23 Jan The Passport of Mallam Illia by Cyprian Ekwensi
The Passport of Mallam Illia is a 1961 novella by a Nigerian novelist, Cyprian Ekwensi.
Themes in The Passport of Mallam Illia by Cyprian Ekwensi
The story is set around the 1940s in mostly Kano, Northern Nigeria. The narrator in one of his journeys in retaliation against his wronger, Mallam Usman, stormed Mecca. The story’s plot unfolds on a train in Kano about to head to Bauchi. In the novella, Ekwensi tried to explore the themes of love, betrayal, and religion, which were ubiquitous in colonial Northern Nigeria.
Summary The Passport of Mallam Illia by Cyprian Ekwensi
It is 1947. On a train heading towards Bauchi-Plateau from Kano in today’s Northern innermost Nigeria, a young man gasping to reunite with his mother, Dije, and his father, whose identity is hidden at this point, gets to meet a frail old man, with everything present about him pitiable, ranging from his physical appearance to his dressing and turban.
The old man is Mallam Illia, whose name portrays a Muslim. Going with the description of the young man beside him on the train, Mallam Illia is dressed in tattered clothes, and his skin is dull and suffers from the wrath of the end-of-year harmattan. Mallam Illia goes on to become the novella’s eponymous protagonist and narrator.
The story starts with Mallam Illia gluing his weak eyes to his passport, perhaps in bewilderment. Soon, tears began to run down his cheeks in a torrent, making the young man bothered about what the problem might be. Except for the crying Mallam, no one else on the train, not even the young man, knows the source of Mallam’s grief.
Mallam, in his prime, was a good-looking, courageous, and venturesome man who carved out a large portion of his time for traveling. To achieve his objectives as a traveler and merchant who traveled through the Sahara, he shunned women even in the face of pressure to marry one by his parents. His parents frequently recommended him the most beautiful girls in the famous town of Hausa land for marriage, but he never weighed them up before turning them down for being unattractive. He desired to marry an angel-like wife and never gave a second thought about it till that opportunity came.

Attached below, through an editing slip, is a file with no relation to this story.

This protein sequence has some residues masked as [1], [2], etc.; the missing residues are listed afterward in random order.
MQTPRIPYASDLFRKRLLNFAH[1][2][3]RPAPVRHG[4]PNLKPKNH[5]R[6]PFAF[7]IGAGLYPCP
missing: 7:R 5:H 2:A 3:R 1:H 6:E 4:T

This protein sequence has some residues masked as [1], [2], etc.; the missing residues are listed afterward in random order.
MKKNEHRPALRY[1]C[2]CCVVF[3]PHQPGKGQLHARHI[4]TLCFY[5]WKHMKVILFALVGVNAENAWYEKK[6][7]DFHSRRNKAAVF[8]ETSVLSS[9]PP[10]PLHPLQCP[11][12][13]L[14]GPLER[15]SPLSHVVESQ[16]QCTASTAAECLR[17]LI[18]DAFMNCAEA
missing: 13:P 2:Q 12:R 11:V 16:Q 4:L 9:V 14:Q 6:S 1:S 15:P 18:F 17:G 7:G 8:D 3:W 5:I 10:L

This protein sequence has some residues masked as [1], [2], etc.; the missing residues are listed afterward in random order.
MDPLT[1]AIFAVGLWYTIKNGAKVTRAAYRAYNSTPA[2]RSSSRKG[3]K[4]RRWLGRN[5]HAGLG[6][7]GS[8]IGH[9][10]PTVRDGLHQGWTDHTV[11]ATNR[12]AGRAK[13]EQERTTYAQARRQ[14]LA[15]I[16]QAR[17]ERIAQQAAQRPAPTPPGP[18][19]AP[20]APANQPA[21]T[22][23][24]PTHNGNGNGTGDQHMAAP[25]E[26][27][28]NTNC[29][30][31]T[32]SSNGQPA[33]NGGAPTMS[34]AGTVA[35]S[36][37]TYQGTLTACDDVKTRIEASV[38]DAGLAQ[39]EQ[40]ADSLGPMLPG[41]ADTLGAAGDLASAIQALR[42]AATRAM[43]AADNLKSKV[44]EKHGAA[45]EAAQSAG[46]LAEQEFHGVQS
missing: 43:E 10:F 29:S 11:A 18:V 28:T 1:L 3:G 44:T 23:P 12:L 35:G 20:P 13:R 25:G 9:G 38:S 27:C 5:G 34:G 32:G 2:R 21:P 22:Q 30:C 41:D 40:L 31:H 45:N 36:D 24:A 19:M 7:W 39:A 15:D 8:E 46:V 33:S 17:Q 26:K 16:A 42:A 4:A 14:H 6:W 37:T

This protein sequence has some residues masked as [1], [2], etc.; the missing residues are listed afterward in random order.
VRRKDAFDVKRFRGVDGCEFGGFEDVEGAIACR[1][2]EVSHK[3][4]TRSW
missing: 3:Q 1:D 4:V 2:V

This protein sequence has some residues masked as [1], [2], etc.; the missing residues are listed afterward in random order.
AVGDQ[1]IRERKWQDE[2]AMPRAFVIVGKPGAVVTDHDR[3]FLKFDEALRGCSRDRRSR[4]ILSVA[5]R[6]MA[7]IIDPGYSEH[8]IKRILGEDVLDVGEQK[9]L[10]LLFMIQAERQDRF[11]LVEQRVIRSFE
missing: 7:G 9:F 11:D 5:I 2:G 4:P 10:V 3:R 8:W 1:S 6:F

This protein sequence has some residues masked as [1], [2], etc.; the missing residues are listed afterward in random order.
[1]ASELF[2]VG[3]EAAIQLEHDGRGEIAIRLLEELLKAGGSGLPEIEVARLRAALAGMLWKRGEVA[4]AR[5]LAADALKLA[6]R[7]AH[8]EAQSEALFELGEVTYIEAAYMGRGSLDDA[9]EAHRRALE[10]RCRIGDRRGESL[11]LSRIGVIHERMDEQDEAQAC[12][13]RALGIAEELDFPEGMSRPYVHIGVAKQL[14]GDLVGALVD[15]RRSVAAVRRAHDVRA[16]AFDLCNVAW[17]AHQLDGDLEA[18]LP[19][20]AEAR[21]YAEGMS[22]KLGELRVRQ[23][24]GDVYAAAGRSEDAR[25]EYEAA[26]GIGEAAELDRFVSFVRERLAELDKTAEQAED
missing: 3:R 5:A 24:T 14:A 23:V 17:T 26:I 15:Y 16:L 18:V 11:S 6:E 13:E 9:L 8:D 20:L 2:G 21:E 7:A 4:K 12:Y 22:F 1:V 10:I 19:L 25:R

One evening, Mallam sat amidst friends, talking politics. The Arab merchants soon came forth, alighted from their donkeys, and challenged him and others present to a Shanchi game.
The game of Shanchi is a deadly game that sees players fight to kill each other, and the winner is promised marriage to the adorable princess of Tuareg— Zara.
Opportunity presents itself, and Mallam Illia grabs it tightly and taunts anyone who was not brave enough to rise for the challenge to leave their mist. Indeed, Zaza is gorgeous and worth dying for. Her beauty cannot be matched by that of girls Mallam Illia has encountered or recommended for by his parents.
Although the Shanchi game is deadly, Mallam is confident of eliminating his opponents and marrying Zara, the only girl he has seen possessing the features of his dream wife.
Several courageous men took up the challenge; fortunately, Mallam Illia defeated all his opponents in a sober fight that almost saw his end. Consequently, the Princess of Tuareg, Zara, is handed over to him for marriage as a prize for winning the Shanchi game.
Mallam Usman, an Influential, powerful, and envious man who survived the game, swore to cut through Mallam Illia. He imprisoned Mallam Illia and tried to persuade Zara into marrying him but to no avail. He killed her for her stubbornness and refusal to marry him.
Being aware of the consequences of his evil action, Mallam Usman flees to unknown land after gutting Mallam Illia’s life, making Mallam Illia desperately seek revenge, whatever the cost. Soon after he secured his freedom, the French West African Colony issued him a passport attached to its troops.
Mallam Illia, in his quest for revenge against Usman, got crippled. When he learns Mallam Usman is hiding in Mecca, he tracks him to the Muslim Holy Land in the hope to catch him alive and wreak his wrath on him.
In Mecca, Mallam Usman is also powerful. Even though Mallam Illia succeeded in tracking him to Mecca’s hiding, he still exerts his crushing power on him for the umpteenth time. He incarcerated Mallam Illia again, only to be rescued by a nice woman named Dije, who learned about Mallam Illia’s background and picked interest in him. Dije accommodated Illia after learning that he was taught by the famous Mallam Gobir.
Soon after, Mallam Illia falls in love with Dije and marries her. Eventually, he left her with a talisman to give to her unborn child.
On the train, the young man jots the story down as Mallam narrates his ordeal to him. Mallam Illia’s life is seemingly shattered but seems complete as he did succeed in wreaking revenge on the brutal Mallam Usman. As if telling the story is the pillar of his life, Mallam, immediately after he had finished telling his revenge story to the young man on the train, began to lose consciousness slowly. He poisoned himself, maybe due to the pain from the fresh wounds beneath his shoulder or the pain of the death of his loved Zara. Who knows?
The character is narrowly developed to fit into the genre of the story. In the end, we learn the young man who had been with Mallam Illia on the train is his son from Dije.
The novel is set in colonial Muslim-dominated Northern Nigeria, about the time the British colonizers had to penetrate the region. The story unfolded in Kano on a train heading to Bauchi-Plateau in 1947.